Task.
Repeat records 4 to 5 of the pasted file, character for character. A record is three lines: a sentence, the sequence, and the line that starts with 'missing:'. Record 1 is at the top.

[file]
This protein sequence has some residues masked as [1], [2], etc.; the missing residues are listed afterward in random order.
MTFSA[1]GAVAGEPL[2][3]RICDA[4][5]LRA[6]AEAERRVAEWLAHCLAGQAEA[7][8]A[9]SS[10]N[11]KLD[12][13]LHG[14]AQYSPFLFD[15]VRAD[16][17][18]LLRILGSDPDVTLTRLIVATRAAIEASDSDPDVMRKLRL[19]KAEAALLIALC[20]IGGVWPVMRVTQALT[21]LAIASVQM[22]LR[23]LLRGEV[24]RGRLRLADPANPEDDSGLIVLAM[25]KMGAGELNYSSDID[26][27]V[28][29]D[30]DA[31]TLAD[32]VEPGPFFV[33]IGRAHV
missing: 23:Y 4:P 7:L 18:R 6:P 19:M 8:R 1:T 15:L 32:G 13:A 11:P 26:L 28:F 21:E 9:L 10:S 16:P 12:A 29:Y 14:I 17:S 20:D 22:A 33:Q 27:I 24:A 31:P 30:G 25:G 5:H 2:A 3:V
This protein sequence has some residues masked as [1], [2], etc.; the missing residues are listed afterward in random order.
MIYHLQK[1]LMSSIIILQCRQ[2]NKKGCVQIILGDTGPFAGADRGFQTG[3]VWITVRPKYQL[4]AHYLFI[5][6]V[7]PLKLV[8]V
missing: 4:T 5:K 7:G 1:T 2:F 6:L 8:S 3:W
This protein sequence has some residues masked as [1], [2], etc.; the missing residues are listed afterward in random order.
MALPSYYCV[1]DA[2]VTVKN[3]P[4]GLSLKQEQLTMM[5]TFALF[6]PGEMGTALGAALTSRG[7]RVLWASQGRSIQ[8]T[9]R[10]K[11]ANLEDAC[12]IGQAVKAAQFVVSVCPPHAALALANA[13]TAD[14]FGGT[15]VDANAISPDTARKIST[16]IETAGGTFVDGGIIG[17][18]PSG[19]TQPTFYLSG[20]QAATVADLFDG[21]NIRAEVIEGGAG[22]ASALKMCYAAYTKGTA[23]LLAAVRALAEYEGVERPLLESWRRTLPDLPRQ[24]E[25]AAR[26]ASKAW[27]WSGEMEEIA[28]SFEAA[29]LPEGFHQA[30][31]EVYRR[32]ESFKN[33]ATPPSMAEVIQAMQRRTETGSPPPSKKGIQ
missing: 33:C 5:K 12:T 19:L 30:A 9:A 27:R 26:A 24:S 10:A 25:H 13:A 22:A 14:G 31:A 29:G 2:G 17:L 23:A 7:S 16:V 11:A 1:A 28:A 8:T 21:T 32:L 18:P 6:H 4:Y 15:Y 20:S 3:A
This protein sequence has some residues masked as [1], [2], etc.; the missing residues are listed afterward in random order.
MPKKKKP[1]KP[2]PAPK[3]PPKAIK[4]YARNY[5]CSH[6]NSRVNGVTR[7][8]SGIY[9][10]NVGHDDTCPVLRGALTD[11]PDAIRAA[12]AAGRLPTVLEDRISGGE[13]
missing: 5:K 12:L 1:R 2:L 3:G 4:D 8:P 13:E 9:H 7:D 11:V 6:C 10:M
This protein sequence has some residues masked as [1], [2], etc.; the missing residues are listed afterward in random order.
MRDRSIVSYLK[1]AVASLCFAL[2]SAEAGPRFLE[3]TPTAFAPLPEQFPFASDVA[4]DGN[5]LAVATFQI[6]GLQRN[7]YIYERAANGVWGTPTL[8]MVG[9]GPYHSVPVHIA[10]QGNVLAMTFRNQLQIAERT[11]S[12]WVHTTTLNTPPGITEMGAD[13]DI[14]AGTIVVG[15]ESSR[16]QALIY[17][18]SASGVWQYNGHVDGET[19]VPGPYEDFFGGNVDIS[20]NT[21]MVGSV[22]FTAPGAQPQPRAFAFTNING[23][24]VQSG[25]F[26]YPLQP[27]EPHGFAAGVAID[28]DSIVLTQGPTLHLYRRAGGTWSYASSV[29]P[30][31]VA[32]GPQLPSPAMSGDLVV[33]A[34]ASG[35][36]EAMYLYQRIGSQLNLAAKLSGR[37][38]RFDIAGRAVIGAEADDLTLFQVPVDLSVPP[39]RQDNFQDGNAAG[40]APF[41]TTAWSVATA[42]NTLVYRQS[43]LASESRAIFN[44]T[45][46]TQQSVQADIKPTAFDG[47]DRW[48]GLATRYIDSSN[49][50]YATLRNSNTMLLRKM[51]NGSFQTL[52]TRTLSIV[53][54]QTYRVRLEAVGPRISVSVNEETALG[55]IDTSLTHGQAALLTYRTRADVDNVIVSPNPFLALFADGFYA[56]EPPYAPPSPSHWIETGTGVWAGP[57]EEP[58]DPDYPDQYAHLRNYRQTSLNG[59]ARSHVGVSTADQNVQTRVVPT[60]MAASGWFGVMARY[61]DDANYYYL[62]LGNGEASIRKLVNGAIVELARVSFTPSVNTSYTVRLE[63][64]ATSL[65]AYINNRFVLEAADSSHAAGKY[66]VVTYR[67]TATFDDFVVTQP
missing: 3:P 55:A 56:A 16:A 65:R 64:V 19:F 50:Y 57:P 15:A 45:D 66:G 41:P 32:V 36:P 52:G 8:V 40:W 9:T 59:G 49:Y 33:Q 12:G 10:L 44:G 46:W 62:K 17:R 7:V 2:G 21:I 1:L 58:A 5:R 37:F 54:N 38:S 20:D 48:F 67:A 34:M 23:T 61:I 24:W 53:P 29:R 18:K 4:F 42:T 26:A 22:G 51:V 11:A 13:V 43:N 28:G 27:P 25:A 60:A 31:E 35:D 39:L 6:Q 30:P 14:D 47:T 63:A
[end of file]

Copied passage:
This protein sequence has some residues masked as [1], [2], etc.; the missing residues are listed afterward in random order.
MPKKKKP[1]KP[2]PAPK[3]PPKAIK[4]YARNY[5]CSH[6]NSRVNGVTR[7][8]SGIY[9][10]NVGHDDTCPVLRGALTD[11]PDAIRAA[12]AAGRLPTVLEDRISGGE[13]
missing: 5:K 12:L 1:R 2:L 3:G 4:D 8:P 13:E 9:H 7:D 11:V 6:C 10:M
This protein sequence has some residues masked as [1], [2], etc.; the missing residues are listed afterward in random order.
MRDRSIVSYLK[1]AVASLCFAL[2]SAEAGPRFLE[3]TPTAFAPLPEQFPFASDVA[4]DGN[5]LAVATFQI[6]GLQRN[7]YIYERAANGVWGTPTL[8]MVG[9]GPYHSVPVHIA[10]QGNVLAMTFRNQLQIAERT[11]S[12]WVHTTTLNTPPGITEMGAD[13]DI[14]AGTIVVG[15]ESSR[16]QALIY[17][18]SASGVWQYNGHVDGET[19]VPGPYEDFFGGNVDIS[20]NT[21]MVGSV[22]FTAPGAQPQPRAFAFTNING[23][24]VQSG[25]F[26]YPLQP[27]EPHGFAAGVAID[28]DSIVLTQGPTLHLYRRAGGTWSYASSV[29]P[30][31]VA[32]GPQLPSPAMSGDLVV[33]A[34]ASG[35][36]EAMYLYQRIGSQLNLAAKLSGR[37][38]RFDIAGRAVIGAEADDLTLFQVPVDLSVPP[39]RQDNFQDGNAAG[40]APF[41]TTAWSVATA[42]NTLVYRQS[43]LASESRAIFN[44]T[45][46]TQQSVQADIKPTAFDG[47]DRW[48]GLATRYIDSSN[49][50]YATLRNSNTMLLRKM[51]NGSFQTL[52]TRTLSIV[53][54]QTYRVRLEAVGPRISVSVNEETALG[55]IDTSLTHGQAALLTYRTRADVDNVIVSPNPFLALFADGFYA[56]EPPYAPPSPSHWIETGTGVWAGP[57]EEP[58]DPDYPDQYAHLRNYRQTSLNG[59]ARSHVGVSTADQNVQTRVVPT[60]MAASGWFGVMARY[61]DDANYYYL[62]LGNGEASIRKLVNGAIVELARVSFTPSVNTSYTVRLE[63][64]ATSL[65]AYINNRFVLEAADSSHAAGKY[66]VVTYR[67]TATFDDFVVTQP
missing: 3:P 55:A 56:A 16:A 65:R 64:V 19:F 50:Y 57:P 15:A 45:D 66:G 41:P 32:V 36:P 52:G 8:V 40:W 9:T 59:G 49:Y 33:Q 12:G 10:L 44:G 46:W 62:K 17:R 7:V 2:G 21:I 1:L 58:A 5:R 37:F 54:N 38:S 20:D 48:F 67:A 34:M 23:T 61:I 24:W 53:P 29:R 18:K 4:F 42:T 26:A 22:G 51:V 11:A 13:V 43:N 28:G 27:P 25:A 60:A 31:E 35:D 39:L 6:Q 30:P 14:D 47:T 63:A